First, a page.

Analysis of Power Generators in the USA

Ryan Willett
Posted on Sep 5, 2019

Introduction

Ever since the first steam-powered electrical generation station came online in January, 1882 at Holborn Viaduct in London, the progress of civilization has relentlessly marched towards an electrical world. The next major innovation in the electrical grid came with the development of the first public power distribution utility by Thomas Edison and his Edison Illuminating Company, which when switched on in September 4, 1882, provided reliable DC power to 59 customers in the direct vicinity of their generating station on Pearl Street in Lower Manhattan. The span of time from these early beginning until recently has seen the development of a range of technologies capable of extracting, storing, and distributing power from myriad resources to people all over the world. This app serves as a browser and summary report for the geographic distribution and power output of power generation stations throughout the United States of America.

Organization and Links

Specifically, this app is based on the data from the EIA-860M report, released every month by the U.S. Energy Information Administration (EIA), which contains data on all generators in the US with greater than 1 megawatt (Mw) nameplate capacity.

App: https://rtwillett.shinyapps.io/powergenerators_shiny/
Githubhttps://github.com/rtwillett/PowerGenerators

The app is organized into 4 tabs: 

  • Introduction
    Provides generation information about power, the source of data and the purpose for this application
  • Power Generator Summary (National)
    The user may select a power generator technology. One map displays a scalable mapping of all inventoried power generators of this type from the report in the USA and a summary of power production (both visual and tabular) in megawatts for this technology in each state.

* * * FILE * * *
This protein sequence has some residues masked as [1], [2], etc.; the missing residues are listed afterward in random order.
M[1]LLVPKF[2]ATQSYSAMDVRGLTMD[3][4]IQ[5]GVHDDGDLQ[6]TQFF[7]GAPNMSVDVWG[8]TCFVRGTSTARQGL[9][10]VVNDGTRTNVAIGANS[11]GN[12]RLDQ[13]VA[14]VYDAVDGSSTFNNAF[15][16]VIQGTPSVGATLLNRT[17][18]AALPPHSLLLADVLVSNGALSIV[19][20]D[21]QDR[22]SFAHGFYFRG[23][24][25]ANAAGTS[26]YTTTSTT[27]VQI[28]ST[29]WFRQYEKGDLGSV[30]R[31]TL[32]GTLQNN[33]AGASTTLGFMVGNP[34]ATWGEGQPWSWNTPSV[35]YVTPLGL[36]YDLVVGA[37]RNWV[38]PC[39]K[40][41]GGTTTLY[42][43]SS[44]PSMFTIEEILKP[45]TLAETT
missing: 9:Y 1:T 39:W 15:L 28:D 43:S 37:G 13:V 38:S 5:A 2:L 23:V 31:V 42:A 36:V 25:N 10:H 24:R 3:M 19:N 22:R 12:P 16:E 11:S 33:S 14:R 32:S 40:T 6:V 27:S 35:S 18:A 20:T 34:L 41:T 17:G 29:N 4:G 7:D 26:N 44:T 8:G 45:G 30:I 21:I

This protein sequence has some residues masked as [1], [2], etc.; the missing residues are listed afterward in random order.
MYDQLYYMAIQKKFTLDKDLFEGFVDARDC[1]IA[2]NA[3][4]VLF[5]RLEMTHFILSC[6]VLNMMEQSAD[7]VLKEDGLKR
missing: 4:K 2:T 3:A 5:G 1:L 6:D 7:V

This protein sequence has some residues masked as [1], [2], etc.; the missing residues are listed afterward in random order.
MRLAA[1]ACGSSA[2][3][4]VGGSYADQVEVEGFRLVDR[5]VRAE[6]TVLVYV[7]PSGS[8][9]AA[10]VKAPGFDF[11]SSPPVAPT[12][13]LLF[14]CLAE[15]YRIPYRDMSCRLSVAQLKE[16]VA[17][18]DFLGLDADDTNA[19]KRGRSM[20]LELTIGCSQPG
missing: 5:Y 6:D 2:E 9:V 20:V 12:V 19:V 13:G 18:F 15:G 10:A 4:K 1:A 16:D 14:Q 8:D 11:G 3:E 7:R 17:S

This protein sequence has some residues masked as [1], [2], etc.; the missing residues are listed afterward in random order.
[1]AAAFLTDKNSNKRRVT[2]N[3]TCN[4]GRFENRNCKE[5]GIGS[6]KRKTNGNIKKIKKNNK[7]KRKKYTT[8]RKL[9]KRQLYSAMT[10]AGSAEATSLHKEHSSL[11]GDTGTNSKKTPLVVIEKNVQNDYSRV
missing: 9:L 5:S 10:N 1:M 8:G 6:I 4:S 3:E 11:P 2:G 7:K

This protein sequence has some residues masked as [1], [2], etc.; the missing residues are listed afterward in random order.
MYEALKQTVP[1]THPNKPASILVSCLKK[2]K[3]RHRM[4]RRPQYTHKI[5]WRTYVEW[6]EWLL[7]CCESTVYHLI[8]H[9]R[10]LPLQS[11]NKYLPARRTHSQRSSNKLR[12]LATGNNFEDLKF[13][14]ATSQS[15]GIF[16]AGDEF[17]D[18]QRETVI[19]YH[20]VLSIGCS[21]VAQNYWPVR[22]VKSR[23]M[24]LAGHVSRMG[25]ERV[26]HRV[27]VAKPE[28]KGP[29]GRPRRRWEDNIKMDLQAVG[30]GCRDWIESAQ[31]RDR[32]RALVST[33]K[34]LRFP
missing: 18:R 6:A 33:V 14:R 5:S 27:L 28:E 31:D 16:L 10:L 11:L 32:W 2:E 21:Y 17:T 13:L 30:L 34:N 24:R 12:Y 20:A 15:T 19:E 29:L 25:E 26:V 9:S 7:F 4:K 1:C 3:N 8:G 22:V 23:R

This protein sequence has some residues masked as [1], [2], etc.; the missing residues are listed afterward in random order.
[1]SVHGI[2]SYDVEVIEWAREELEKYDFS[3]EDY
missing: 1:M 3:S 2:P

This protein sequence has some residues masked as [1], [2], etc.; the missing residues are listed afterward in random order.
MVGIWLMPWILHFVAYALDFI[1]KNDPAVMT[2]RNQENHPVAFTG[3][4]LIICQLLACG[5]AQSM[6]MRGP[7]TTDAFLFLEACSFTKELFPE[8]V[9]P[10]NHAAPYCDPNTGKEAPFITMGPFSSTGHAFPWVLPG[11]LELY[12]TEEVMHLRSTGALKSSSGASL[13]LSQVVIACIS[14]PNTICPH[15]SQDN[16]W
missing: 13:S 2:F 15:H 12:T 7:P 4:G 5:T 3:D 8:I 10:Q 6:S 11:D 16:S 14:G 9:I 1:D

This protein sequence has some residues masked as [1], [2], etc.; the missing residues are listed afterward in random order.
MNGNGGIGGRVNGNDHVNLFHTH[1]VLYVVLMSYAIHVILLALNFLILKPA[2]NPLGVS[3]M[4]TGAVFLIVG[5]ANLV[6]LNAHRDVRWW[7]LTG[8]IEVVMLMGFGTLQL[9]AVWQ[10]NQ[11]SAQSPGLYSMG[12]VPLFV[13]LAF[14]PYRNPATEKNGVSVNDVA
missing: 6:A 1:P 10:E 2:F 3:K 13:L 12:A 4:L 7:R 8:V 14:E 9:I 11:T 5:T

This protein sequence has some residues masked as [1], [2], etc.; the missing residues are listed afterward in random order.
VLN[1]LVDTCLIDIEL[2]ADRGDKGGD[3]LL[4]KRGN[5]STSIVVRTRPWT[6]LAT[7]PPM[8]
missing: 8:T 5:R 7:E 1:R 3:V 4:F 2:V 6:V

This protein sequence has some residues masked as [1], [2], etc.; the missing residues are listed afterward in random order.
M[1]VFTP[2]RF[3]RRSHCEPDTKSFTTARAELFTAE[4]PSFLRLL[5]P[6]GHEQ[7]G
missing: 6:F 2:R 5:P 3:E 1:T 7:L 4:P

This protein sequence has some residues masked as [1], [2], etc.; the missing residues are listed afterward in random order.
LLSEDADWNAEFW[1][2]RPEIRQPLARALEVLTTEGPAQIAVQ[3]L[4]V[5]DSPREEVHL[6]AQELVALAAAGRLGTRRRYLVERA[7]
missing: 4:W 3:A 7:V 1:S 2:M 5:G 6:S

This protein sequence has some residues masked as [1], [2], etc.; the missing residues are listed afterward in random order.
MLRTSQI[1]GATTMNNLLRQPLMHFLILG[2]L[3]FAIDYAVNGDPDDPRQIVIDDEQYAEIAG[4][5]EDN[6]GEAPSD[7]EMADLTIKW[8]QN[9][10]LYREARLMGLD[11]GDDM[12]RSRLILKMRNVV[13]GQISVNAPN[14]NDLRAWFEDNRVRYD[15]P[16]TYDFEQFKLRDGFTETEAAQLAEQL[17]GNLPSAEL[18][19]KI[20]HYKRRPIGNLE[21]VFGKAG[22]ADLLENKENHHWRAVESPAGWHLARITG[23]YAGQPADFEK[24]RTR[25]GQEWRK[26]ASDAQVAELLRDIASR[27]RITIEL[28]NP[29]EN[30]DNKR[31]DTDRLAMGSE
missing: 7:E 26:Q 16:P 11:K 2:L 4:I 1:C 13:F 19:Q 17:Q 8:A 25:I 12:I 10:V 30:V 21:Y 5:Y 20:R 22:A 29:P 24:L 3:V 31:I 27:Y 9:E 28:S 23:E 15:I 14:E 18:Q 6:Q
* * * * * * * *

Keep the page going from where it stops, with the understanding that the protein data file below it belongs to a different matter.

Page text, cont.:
• Power Generator Summary (State)
    The user may select a state and 2 figures summarize the number of generators of each power generation technology as well as the megawatt power output for each technology in that state. Infoboxes also display the largest power company in the state (from the perspective of the number of generators and total power output).
  • Age of Generators by Technology:
    This page displays a box plot of the year of construction for generators of each technology, which provides a general impression of the age of the national inventory of that power generation technology in the USA. 

Power Generator Summary (State)

This page is useful for observing differences in regional investment and development of various power generation technologies. For example, Nevada stands out prominently as a leader of geothermal power in the United States (800 MW). Texas as earned the reputation as a driver of petroleum-based power in the USA, but it produces the most energy from onshore wind turbines (24,000 MW). 

Power Generator Summary (State)

This page enables the user to see how each state is producing its energy. To use the examples from the previous section, although Nevada is a leader of geothermal power, it has far more petroleum liquids and natural gas internal combustion engine generators, and produces most of its power from conventional steam coal generators.

Similarly, despite the observation that Texas produces more wind turbine power than any other state, natural gas is the primary fuel utilized by the Texan power industry. 

Age of Generators by Technology

Tracking the year of construction of power generators offers insight into the lifetime of investment into various power technologies in the USA. Which technology sectors are getting old and which are areas of active development and investment? 

From this view, we are able to determine immediately that there was a very narrow period of nuclear reactor construction in the country  (1970s-1980s), famously stopping after the accidents at the Three Mile Island and Chernobl reactor stations. The technology sectors with the most new constructions recently are solar thermal (with and without energy storage), solar photovoltaic, wind turbines, and coal integrated gasification combined cycle. 

About Author

Ryan Willett

Ryan Willett

Ryan completed the NYCDSA program in June 2019. He holds a PhD in Pharmacology and Molecular Signaling from Columbia University, and BS and BA in Biology and Biochemistry, respectively, from Brandeis University. After a postdoctoral research fellowship in...
View all posts by Ryan Willett >

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